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Student with Down Syndrome told she would never talk gives first public speaking address to hundreds

Olivia and family

Embracing life: Olivia Hargroder (centre) with parents Kerry and Mark Hargroder after her first speaking engagement at a conference in Brisbane last week. Photo: DSAQ.

OLIVIA Hargroder is a self-confessed “chatterbox”, but she was never expected to learn to speak.

Born with Down Syndrome, the 16-year-old underwent major heart surgery and was not expected to live.

“My mum and dad couldn’t even cuddle me,” Olivia said. 

“So they stayed by my side reading books.”

The books helped and Olivia made a full recovery.

Parents Kerry and Mark Hargroder, who are parishioners at Holy Cross, Kippa Ring, learnt sign language to communicate with Olivia.

By the time she was one, she knew “about 100 signs and even some words”.

“When I was born, because I had Down Syndrome, I would never learn to speak, but I turned out to be a chatterbox.”

Almost 16 years after the doctor’s original prognosis, Olivia took centre stage at at her first speaking engagement at a national education conference last week “to teach the teachers” about how to treat children with Down Syndrome.

The ‘Expect the Best’ conference, organised by non-profit organisation Down Syndrome Association Queensland, provided teachers with resources and tools for educating children with DS.

Olivia told teachers “to have high expectations” of students with Down Syndrome.

Mum Kerry Hargroder said only one kindergarten teacher was unwilling to give Olivia a go, believing Down Syndrome children were “always a problem”.

“Yes I was a problem, but the problem was I was the one who could already read,” Olivia said.

Olivia Hargroder

Positive spark: Olivia Hargroder, who was born with Down Syndrome and not expected to ever talk, was a guest speaker at an education conference in Brisbane last week. This photo was take the day after her big speech. Photo: Emilie Ng.

Positivity comes naturally to Olivia, who believes children “are born optimistic”, but also enthusiasm for life.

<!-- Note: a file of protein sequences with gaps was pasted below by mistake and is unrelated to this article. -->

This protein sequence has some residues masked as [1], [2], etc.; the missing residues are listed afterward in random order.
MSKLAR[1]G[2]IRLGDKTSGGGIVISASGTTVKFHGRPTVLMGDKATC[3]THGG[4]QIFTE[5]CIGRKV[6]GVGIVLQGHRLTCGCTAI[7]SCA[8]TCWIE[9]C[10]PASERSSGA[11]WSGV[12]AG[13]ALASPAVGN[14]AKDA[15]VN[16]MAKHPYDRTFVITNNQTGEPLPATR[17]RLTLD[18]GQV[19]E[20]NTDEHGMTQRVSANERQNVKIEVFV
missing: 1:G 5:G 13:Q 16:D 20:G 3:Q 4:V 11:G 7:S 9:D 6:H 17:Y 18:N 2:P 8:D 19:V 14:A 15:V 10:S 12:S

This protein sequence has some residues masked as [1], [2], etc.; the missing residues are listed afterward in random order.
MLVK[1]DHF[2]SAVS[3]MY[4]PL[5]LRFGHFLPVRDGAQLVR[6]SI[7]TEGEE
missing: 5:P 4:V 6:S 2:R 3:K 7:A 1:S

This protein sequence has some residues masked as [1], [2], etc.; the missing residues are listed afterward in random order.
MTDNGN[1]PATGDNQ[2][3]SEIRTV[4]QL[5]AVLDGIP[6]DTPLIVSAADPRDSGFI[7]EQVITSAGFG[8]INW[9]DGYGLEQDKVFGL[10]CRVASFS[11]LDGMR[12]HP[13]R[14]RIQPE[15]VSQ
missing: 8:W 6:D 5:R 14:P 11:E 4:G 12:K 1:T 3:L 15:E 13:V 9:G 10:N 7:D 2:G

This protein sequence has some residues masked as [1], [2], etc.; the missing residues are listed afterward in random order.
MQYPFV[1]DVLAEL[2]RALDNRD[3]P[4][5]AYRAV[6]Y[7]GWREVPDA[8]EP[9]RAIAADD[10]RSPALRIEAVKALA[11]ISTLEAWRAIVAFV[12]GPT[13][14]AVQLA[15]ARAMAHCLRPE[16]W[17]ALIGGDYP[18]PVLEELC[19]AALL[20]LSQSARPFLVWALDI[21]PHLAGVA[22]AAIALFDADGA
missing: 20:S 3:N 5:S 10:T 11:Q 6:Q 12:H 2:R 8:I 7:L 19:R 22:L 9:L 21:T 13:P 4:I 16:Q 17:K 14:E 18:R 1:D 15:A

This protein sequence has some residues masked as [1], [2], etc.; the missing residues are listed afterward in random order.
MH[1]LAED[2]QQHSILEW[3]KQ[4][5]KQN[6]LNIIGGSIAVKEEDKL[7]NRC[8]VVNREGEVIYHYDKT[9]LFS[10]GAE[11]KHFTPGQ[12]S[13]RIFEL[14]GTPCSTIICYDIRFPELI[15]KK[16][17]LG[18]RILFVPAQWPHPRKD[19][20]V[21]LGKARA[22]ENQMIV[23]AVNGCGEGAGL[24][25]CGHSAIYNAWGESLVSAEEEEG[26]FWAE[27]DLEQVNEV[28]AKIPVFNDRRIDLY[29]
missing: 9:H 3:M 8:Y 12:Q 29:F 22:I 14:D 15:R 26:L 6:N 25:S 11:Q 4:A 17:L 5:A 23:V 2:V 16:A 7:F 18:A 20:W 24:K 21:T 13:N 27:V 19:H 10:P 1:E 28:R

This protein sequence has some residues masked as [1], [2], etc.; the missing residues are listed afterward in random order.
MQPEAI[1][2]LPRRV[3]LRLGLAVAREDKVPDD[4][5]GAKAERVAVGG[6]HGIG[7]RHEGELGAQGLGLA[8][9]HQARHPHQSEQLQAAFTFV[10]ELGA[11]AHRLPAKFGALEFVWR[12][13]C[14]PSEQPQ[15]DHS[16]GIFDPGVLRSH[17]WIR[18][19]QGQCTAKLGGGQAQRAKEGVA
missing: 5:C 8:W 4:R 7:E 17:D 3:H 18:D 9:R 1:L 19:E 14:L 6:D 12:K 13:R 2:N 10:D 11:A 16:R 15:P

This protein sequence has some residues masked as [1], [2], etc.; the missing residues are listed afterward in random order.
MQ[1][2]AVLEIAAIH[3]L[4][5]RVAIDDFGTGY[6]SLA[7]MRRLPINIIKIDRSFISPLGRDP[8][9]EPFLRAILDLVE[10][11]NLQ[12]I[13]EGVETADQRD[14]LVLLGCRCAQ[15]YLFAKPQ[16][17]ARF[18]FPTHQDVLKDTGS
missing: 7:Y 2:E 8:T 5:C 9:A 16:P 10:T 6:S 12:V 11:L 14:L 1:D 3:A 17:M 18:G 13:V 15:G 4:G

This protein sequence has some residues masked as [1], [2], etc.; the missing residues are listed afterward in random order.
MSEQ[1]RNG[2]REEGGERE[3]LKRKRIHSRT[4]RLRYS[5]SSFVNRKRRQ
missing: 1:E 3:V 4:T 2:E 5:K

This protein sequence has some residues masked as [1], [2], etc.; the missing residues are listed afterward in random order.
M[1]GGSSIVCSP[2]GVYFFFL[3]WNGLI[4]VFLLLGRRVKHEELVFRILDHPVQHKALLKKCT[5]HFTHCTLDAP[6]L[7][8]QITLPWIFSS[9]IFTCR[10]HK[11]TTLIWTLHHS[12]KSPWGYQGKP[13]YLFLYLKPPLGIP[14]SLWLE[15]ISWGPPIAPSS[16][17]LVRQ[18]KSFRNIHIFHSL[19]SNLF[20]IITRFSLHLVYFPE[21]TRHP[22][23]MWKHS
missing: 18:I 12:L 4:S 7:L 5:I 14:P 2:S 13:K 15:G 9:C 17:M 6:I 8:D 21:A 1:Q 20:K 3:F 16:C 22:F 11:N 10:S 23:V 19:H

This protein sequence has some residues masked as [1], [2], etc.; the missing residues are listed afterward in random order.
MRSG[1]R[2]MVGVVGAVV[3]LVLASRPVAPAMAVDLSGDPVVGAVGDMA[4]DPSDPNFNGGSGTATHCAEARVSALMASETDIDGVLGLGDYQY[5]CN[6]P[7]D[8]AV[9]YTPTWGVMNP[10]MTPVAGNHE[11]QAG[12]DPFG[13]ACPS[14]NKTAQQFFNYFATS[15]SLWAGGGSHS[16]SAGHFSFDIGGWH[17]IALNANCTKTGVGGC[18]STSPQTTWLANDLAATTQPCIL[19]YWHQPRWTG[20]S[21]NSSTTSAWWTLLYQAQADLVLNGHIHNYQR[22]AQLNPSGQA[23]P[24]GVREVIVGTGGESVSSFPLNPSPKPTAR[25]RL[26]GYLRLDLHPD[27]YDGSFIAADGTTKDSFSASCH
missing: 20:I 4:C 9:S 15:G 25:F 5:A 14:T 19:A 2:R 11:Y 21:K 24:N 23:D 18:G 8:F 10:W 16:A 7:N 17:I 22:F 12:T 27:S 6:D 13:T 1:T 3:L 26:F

She qualified for the 2012 Special Olympics’ swimming squad, took up work experience at the Dolphins League Club last year, and completed an acting course with NIDA in Brisbane over the Christmas holidays.

Her high-achieving attitude has inspired many at her high school, Southern Cross Catholic College, in particular business teacher Kevin O’Dwyer, who travelled from Scarborough to hear Olivia’s speech.

“It was motivating for me as teacher because Olivia shows us that even kids with Down Syndrome can achieve anything they put their minds to,” Mr O’Dwyer said.

“She is very bright in business and her reading and writing levels are exceptional.”

Mrs Hargroder also felt proud watching her daughter’s first speaking gig.

“She was there on a mission to teach teachers,” she said.

The mother of three said she and husband Mark Hargroder prayed baby Olivia would survive.

“Every day with Olivia is a bonus because she was never expected to survive,” Mrs Hargroder said.  

“She’s battled from the start but she’s always won through.”

Olivia hopes to own her own café and employ people with disabilities, especially those with Down Syndrome.

“I just love helping people with Down Syndrome,” she said.

She is also pursuing an acting career, following the footsteps of her sister.

Her lifelong dream would be an acting job alongside her idol, UK actress Dani Harmer.

“Dani Harmer, if you’re (reading) this, make sure you say hi to your agent for me,” she said.

By Emilie Ng

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